WASHINGTON, D.C. (August 30, 2021) – Today, the American Public Transportation Association (APTA) and a broad coalition of 45 industry partners sent letters urging Congress and the Administration to provide at least $10 billion of additional public transit investment in the reconciliation bill, the Build Back Better Act. The letters also urge Congress and the Administration to provide significant, dedicated high-speed rail funding in the bill. The letters’ signatories include a broad coalition of national associations representing public transit, high-speed rail, labor, environmental, local government, mobility, and construction interests.

“These bold investments in public transportation in the Build Back Better Act will enable us to tackle climate change, advance equity, and meet the growing and evolving mobility demands of our communities,” said APTA President and CEO Paul P. Skoutelas. “Investing in public transit and high-speed rail will significantly reduce greenhouse gas emissions, improve air quality and public health, and help transform our nation’s transportation network for a sustainable future. Public transportation creates access to opportunities, including jobs, health care, and education, which can help our communities address the equity challenges that they face.”

“The bipartisan group of Senators and the White House agreed to boost transit funding by $49 billion in the deal they proudly touted,” said Beth Osborne, Director of Transportation for America. “But they dropped $10 billion, abandoning their own deal for no reason. Now it is up to the House to restore this funding which will be essential to getting people back to jobs and to essential services and addressing our climate goals.”

“Public transportation and high-speed rail systems connect working families to new opportunities and support economic growth in local and regional communities. For millions of working Americans, access to a reliable, safe bus, subway, or rail line can be life changing. Bold investments in these systems—and the good jobs they help create and sustain—are central to the president’s Build Back Better agenda,” said Greg Regan, President of the Transportation Trades Department, AFL-CIO (TTD).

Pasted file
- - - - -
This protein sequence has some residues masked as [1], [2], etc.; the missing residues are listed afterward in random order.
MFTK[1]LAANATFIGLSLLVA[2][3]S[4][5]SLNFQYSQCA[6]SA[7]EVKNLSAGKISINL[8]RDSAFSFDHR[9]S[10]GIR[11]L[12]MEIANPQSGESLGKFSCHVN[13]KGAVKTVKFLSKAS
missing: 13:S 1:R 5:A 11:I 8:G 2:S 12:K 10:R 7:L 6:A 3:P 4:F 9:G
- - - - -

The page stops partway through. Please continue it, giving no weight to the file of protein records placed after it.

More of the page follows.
“Transit is one of the most important investments we can make to address racial inequity and tackle the climate crisis,” said Bianca Oden, a senior strategist at NRDC (Natural Resources Defense Council). “Congress should deliver substantial new investment to expand service, provide long-overdue upgrades and support jobs. Without the necessary support for transit we will all be worse off.”

“Our nation’s transit systems must be modernized, and our crumbling transportation infrastructure must be fixed. This is a bipartisan issue that everyone should support since it benefits all Americans. We call on the Administration and Congress to provide an additional $10 billion for public transit in the reconciliation bill to help boost our nation’s public transit, create good jobs, and keep our communities and economies moving,” said ATU International President John Costa.